Time and Dynamism in the Visual Narrative of the Invention of Hugo Cabret
William Soares dos Santos, Guilherme Diniz Machado

In this article, we investigate the construction of the visual narrative in the book The invention of Hugo Cabret. We attempt to understand how images, throughout the book, are carriers of meaning and how their construct and disposition contribute to the chronological structure of the narrative. We assume that narrative analysis is a social process (Bastos & Santos, 2013) and that narrative performance encompasses the perception of the perspective of the present (Järvinen, 2004; Bastos & Santos, 2006), and of its sense of an ending (Mishler, 2002; Freeman, 2015). The results indicate that illustrations are used in the book The invention of Hugo Cabret in a way that they constitute a visual narrative whose formal elements proper of visual arts construction (line, form, light etc.) characterize their chronological aspect, as well as confer dynamism to the reading of the text. One of the elements that orient our reading is the constant relations to cinematographic language that the book attempts to establish with its readers.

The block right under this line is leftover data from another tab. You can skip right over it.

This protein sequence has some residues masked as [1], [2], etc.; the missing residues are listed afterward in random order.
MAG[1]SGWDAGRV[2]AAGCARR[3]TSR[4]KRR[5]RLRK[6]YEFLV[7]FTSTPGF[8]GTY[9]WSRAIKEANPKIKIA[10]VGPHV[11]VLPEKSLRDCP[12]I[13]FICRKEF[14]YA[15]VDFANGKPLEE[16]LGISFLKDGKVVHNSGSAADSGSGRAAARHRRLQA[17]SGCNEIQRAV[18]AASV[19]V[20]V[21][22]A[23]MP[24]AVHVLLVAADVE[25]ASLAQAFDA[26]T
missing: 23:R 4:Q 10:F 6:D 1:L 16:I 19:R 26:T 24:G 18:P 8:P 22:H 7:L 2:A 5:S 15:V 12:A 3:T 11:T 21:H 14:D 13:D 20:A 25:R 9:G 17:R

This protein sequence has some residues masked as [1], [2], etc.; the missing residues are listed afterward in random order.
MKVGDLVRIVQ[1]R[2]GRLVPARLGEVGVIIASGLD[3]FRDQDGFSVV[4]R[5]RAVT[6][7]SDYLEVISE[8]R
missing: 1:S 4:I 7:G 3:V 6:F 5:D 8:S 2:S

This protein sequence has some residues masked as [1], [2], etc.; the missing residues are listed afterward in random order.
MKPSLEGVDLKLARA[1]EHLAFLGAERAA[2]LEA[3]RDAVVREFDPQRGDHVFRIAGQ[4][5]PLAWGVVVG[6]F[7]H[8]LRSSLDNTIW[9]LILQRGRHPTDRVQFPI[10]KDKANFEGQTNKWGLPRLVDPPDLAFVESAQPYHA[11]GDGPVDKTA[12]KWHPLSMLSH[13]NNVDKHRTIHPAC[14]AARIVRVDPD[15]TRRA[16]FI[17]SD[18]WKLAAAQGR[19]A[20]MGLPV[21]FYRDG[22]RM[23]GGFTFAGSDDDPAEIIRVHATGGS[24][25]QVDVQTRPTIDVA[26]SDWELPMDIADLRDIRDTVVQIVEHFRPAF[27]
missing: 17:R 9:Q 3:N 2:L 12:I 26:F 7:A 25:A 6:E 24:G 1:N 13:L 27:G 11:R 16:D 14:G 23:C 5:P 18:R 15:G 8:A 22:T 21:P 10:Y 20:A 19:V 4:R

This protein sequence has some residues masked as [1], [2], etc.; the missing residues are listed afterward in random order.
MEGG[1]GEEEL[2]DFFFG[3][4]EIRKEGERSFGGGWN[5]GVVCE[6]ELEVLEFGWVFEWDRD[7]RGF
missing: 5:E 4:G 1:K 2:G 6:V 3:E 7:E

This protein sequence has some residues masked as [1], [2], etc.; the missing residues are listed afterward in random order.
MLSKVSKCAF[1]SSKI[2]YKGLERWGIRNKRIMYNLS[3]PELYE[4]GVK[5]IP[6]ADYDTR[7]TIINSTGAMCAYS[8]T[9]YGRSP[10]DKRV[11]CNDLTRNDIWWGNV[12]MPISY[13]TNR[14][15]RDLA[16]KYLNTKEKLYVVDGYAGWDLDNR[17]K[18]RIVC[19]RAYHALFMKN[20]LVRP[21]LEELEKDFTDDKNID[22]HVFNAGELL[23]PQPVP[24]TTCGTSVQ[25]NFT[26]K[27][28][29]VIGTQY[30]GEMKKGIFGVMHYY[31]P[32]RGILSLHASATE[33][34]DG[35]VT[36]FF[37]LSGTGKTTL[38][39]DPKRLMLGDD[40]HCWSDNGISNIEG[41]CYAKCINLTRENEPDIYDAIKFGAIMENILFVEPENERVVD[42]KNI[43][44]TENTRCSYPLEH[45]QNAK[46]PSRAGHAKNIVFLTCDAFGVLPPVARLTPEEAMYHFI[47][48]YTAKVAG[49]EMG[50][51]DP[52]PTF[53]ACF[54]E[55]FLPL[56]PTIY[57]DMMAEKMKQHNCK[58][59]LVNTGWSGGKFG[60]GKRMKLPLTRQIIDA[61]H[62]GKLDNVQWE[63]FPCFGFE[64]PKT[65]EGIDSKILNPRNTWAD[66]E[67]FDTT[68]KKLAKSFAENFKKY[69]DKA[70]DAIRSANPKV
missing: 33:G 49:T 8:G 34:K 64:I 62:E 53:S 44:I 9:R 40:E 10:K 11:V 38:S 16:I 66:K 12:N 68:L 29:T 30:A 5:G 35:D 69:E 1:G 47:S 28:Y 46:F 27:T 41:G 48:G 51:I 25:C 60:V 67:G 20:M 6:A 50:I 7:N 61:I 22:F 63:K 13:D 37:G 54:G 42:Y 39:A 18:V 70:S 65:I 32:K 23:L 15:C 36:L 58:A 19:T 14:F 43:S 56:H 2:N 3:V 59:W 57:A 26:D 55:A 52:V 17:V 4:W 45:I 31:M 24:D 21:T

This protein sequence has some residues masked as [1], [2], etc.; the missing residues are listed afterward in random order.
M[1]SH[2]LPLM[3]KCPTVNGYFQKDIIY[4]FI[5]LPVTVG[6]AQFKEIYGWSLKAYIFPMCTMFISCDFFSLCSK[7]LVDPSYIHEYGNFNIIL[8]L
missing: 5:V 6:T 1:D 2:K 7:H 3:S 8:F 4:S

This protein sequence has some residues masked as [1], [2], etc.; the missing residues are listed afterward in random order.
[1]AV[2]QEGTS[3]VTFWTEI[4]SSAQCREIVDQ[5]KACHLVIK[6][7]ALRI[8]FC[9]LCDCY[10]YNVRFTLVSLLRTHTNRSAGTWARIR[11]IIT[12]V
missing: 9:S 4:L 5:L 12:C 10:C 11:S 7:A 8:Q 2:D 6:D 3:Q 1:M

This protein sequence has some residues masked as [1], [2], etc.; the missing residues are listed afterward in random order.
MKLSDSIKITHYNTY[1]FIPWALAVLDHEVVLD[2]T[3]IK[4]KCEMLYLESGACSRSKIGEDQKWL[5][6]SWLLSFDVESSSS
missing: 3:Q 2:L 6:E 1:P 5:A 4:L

Full Text: PDF      DOI: 10.15640/ijll.v7n2p1